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Mica Clay Hand Dug


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#1 Rebekah Krieger

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Posted 27 December 2013 - 05:19 PM

My sister in law lives in new mexico and dug out and processed some clay. It's got a lot of grit so I do not plan to throw with it. I am told it is "low fire". (she said someone who uses it mentioned 1700 degrees.  She has pit fired it with her school. (she is a waldorf school teacher and they teach the kids things like this) 

I got a 3 lb ball of it. Does anyone have suggestions for me who has worked with clay containing lots of mica? It's very pretty /sparkly clay. 


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#2 bciskepottery

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Posted 27 December 2013 - 05:26 PM

http://www.felipeort...nd Practice.pdf

http://www.felipeortega.com/

http://micaceouscookware.com/

enjoy

#3 Rebekah Krieger

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Posted 27 December 2013 - 07:15 PM

WOW! Thank you! These are very interesting!


Learning On my Kick wheel with my vintage Paragon (from the late 1960's)

#4 Biglou13

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Posted 27 December 2013 - 08:41 PM

Food is yummy in mica ware!
Caution big brother is watching.
The beige is blinding!!!!!!
The middle of the road is boring

The true sign of intelligence is not knowledge but imagination.
-Albert Einstein

#5 Bob Coyle

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Posted 28 December 2013 - 11:55 AM

The thing you have to remember with mica ware is that it is absorbs water. If you make cookware you should not let it soak in detergent when you wash it. The detergent could leach out into your next meal.  I clean mine out with very hot water and a sponge. It will get oily and discolored with use, but that is normal. If you want to get back to the "new" look... just add it to your next bisque fire.

 

One more thing I might add. Don't try to fire it higher than about cone 05. If you try to high fire it the mica melts and disappears.



#6 Rebekah Krieger

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Posted 30 December 2013 - 01:32 AM

ok so It sounds like it would be best to make a small baking dish? It would have to be hand built because I do not have a slab roller. Should I avoid glazing mica ware?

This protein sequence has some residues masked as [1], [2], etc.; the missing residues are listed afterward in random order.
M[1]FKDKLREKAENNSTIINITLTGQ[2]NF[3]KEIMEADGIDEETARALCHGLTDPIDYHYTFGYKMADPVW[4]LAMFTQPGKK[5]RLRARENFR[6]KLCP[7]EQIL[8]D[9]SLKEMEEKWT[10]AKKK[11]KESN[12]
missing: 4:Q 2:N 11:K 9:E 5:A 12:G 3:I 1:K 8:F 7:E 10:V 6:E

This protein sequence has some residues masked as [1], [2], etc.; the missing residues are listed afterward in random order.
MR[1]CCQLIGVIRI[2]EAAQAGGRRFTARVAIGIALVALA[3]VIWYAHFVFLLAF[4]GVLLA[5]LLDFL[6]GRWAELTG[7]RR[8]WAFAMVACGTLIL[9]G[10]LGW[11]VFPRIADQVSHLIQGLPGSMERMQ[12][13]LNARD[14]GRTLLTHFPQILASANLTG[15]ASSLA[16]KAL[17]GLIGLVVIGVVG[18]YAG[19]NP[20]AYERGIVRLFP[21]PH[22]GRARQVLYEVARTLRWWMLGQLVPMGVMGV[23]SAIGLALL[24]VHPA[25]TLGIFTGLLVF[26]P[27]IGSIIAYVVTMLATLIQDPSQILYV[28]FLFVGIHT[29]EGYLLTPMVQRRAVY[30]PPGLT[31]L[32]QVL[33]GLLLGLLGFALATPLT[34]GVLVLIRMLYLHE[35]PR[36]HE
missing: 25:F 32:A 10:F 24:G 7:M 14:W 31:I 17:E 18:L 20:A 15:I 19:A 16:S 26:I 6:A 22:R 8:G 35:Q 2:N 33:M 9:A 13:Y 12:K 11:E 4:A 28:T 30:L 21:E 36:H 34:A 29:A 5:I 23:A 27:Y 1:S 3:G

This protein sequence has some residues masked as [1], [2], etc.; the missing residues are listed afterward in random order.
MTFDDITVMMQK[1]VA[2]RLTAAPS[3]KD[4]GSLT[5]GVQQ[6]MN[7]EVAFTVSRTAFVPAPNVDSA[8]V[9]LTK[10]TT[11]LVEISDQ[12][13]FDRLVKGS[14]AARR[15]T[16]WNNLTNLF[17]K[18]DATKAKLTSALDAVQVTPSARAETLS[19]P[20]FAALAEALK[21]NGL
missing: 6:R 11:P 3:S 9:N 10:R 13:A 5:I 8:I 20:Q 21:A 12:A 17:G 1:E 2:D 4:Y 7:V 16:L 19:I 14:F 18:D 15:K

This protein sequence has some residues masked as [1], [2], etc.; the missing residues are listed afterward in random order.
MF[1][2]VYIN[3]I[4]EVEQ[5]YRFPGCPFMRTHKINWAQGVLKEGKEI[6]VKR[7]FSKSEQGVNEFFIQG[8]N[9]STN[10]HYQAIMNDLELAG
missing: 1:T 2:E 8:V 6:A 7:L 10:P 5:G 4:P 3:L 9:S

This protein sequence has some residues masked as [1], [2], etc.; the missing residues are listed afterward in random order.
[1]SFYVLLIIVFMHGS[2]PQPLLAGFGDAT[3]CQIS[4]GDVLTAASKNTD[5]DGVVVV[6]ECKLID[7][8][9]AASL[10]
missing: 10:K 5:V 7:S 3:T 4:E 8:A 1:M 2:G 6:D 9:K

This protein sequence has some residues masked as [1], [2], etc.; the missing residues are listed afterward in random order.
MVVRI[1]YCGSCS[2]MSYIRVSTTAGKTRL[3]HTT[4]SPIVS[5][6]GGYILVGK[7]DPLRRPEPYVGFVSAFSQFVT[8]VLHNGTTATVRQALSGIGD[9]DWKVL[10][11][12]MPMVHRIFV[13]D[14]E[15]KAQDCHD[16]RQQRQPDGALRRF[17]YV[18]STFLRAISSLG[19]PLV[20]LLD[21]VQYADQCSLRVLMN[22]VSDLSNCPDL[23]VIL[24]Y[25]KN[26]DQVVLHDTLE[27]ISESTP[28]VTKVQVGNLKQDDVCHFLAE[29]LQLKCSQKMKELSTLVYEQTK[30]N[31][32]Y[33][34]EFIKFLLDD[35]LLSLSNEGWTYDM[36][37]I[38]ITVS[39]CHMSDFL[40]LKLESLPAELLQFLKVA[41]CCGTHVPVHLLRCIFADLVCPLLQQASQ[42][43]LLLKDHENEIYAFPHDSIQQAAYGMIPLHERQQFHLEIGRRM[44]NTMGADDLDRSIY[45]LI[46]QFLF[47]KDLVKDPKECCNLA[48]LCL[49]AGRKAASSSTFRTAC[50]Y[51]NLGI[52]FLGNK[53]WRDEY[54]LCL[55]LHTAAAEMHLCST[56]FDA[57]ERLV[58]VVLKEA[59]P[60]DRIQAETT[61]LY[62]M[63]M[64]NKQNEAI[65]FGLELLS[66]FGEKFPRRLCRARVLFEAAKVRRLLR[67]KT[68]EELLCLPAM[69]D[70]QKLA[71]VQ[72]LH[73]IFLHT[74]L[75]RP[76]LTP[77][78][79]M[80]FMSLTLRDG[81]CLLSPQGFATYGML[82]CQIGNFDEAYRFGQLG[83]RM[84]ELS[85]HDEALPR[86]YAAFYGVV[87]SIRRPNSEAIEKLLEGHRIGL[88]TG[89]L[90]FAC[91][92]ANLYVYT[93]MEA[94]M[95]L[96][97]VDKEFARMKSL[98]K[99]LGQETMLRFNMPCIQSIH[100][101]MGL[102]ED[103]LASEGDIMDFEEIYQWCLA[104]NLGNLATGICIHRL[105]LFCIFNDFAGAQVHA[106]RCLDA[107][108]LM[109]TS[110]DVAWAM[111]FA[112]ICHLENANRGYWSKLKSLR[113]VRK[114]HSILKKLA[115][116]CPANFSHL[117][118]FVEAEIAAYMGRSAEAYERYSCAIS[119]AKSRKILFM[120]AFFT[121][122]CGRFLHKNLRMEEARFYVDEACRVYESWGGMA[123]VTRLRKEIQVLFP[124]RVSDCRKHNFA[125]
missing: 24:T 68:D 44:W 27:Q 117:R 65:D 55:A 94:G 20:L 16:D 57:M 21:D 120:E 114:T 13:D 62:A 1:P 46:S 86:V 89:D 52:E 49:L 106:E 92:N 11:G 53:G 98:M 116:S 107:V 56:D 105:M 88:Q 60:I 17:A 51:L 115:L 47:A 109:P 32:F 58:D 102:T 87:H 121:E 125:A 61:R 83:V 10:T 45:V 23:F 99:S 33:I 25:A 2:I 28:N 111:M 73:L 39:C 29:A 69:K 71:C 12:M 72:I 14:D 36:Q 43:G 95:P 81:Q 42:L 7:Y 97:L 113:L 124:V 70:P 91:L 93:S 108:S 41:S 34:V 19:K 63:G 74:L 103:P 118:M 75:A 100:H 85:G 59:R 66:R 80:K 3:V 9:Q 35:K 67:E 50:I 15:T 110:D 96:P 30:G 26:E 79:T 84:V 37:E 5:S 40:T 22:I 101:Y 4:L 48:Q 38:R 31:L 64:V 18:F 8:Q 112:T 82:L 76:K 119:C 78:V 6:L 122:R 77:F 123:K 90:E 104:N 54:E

Learning On my Kick wheel with my vintage Paragon (from the late 1960's)

#7 Bob Coyle

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Posted 30 December 2013 - 11:24 AM

Mica ware is generally not glazed. You don't need a slab roller. Just use a rolling pin. If you do end up rolling it, turn the clay 90 degrees each time you roll it

 

If you are going to use it for cooking avoid right angle corners because this causes stress during heating.

 

Coiling or pinch pots are the traditional ways of building mica ware. When you get the shape you want you can also  paddle it to form.



#8 bciskepottery

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Posted 30 December 2013 - 01:44 PM

Recommend avoid glazes . . . why cover up the mica? Also, you may want to make a small test tile or two and fire them . . . one in a bisque load, the other at your glaze temperature (make sure to put on a protective dish or cookie in case it melts). That will give you an idea what the finished look will be like. Most mica ware is pit fired to get smoke effects -- low fire temps.

#9 Benzine

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Posted 31 December 2013 - 12:24 PM

Is the clay porous then, since it's low fire?


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#10 DarrellVanDrooly

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Posted 03 January 2014 - 02:26 AM

I love working with mica clay. I throw it just like any other groggy body. (tip, the clay seems very thirsty but will collapse if you throw with too much water.) I then burnish the clay with terra sigilatta and a rock. I fire to ^09 with a 15 minute hold. You can cook with mica clay ware in the oven / microwave, on a stovetop, grill, or even fire pit.

 

Good luck!

 

Darrel


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#11 Bob Coyle

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Posted 03 January 2014 - 11:33 AM

Hi Darrell Glad to here somebody else is throwing mica clay. I have thrown pots with the commercial micacious  from Laguna Clay but the hand dug micacious clay from the area around here doesn't work so well.

 

Post some pictures in your gallery, I'd like to see them.






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